South End Grounds

From BR Bullpen

Boston Braves Home Records:

  • South End Grounds I: 458-224-5 (.670)
  • South End Grounds II: 283-128-9 (.685)
  • South End Grounds III: 764-705-26-1 (.519)

The first South End Grounds in Boston, MA, originally built as a bicycle racetrack, was also known as Walpole Street Grounds. It was home to the Boston Red Stockings and the Boston Red Caps. The capacity was 3,000. It was torn down in late September 1887 and replaced on site by the second South End Grounds.

The second South End Grounds had several alternate names: Grand Pavilion, Walpole Street Grounds (II), Union Baseball Grounds, and Boston Baseball Grounds. It was the home field for the Boston Beaneaters from May 25, 1888 until May 15, 1894. It was destroyed by the Great Roxbury Fire on May 16, 1894 in the bottom of the 3rd inning during a game against the Baltimore Orioles.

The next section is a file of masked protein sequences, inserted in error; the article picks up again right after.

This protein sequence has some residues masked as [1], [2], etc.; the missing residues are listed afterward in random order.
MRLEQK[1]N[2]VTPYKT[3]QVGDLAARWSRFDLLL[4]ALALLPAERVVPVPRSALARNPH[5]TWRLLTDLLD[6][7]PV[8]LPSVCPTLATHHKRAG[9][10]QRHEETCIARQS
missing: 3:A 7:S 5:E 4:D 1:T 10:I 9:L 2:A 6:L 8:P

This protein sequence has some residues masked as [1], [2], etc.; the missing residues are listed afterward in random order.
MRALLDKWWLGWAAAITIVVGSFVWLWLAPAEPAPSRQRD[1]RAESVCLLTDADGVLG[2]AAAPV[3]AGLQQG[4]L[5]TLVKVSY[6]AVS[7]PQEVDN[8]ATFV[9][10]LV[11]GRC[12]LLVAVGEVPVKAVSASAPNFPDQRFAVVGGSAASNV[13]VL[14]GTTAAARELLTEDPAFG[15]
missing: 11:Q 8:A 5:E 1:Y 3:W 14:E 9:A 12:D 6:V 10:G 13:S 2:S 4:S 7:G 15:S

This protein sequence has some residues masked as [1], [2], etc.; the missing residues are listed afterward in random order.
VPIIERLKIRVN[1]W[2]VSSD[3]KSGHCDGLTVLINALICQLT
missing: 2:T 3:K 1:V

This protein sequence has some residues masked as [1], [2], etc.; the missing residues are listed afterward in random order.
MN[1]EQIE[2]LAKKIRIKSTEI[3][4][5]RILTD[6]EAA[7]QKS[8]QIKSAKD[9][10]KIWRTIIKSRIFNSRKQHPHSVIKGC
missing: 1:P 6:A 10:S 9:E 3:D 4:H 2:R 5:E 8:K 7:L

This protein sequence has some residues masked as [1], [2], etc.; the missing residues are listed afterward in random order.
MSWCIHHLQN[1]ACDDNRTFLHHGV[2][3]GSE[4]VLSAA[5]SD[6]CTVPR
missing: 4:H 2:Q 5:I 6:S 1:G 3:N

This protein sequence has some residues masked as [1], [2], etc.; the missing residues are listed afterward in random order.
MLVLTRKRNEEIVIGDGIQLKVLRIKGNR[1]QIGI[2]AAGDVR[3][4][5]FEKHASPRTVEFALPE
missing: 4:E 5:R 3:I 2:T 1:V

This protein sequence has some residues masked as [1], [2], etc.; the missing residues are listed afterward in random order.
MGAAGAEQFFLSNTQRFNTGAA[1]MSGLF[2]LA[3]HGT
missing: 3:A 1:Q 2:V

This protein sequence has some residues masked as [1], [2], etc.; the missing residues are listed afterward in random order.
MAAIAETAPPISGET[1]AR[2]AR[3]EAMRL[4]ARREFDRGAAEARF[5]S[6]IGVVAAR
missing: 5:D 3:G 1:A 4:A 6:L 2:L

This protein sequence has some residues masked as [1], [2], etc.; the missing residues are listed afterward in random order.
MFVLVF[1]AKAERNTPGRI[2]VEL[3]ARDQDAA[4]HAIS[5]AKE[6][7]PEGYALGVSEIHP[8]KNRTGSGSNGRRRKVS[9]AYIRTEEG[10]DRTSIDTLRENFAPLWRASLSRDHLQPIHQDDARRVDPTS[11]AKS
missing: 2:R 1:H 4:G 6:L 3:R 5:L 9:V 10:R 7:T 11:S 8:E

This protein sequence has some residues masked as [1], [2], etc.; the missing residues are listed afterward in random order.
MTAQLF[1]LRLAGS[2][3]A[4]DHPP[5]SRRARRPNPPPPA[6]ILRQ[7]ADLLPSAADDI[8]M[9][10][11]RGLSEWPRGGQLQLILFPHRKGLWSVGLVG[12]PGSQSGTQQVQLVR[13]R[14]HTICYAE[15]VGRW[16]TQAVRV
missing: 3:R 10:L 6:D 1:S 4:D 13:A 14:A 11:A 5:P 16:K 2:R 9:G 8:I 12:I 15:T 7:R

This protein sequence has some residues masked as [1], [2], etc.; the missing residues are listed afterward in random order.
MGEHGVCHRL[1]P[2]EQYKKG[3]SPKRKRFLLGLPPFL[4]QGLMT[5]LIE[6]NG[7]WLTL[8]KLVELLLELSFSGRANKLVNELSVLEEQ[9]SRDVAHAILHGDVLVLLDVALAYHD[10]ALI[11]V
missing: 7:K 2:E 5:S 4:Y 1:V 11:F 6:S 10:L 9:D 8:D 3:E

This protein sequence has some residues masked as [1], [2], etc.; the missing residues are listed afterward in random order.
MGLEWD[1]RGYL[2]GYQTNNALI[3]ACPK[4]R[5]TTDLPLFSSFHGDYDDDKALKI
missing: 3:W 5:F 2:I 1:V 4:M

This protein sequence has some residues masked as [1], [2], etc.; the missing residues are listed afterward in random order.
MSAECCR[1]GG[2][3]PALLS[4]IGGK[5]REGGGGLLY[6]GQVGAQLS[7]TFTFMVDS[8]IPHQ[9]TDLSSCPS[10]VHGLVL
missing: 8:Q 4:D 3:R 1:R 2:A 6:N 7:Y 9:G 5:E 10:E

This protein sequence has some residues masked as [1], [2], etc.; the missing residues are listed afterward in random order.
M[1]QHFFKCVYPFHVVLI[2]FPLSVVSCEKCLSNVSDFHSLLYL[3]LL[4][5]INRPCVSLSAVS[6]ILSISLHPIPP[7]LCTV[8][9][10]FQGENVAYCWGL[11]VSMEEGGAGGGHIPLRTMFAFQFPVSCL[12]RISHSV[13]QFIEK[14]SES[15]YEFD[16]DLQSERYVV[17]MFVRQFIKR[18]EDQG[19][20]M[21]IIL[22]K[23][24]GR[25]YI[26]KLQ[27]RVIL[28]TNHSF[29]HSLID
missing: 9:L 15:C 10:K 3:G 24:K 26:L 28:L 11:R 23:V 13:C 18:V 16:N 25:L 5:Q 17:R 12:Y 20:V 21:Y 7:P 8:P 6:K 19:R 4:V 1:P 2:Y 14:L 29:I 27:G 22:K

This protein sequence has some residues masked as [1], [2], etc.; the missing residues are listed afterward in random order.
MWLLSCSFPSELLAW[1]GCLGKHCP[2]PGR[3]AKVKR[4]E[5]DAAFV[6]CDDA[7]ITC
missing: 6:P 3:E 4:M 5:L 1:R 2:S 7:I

The capacity when the park opened was 6,800. It was a double-deck park, but fans could watch for free from Sullivan's Tower past the right field fence. Dimensions were 250 feet to left field, 445 feet to left center, 500 feet to center field, 440 feet to right center, and 255 feet to right field.

After the fire, the Beaneaters moved to the Congress Street Grounds while the third South End Grounds was being built. This park was smaller than its predecessor because the insurance money from the previous park wasn't enough to rebuild a similar size park. Capacity was 5,000 when it first opened, increased to 6,800 for the 1895 season after two wings were added in the off-season. Up to 10,000 fans could watch a game by 1908, with a final capacity of 11,000 by 1912. The park remained in use until August 11, 1914 when the Braves moved temporarily into Fenway Park until the opening of Braves Field the following season.

Further Reading[edit]

  • Bob Ruzzo: "An Unexpected Farewell: The South End Grounds, August 1914", in Bill Nowlin, ed.: The Miracle Braves of 1914: Boston's Original Worst-to-First World Series Champions, SABR, Phoenix, AZ, 2014, pp. 307-319. ISBN 978-1-933599-69-4

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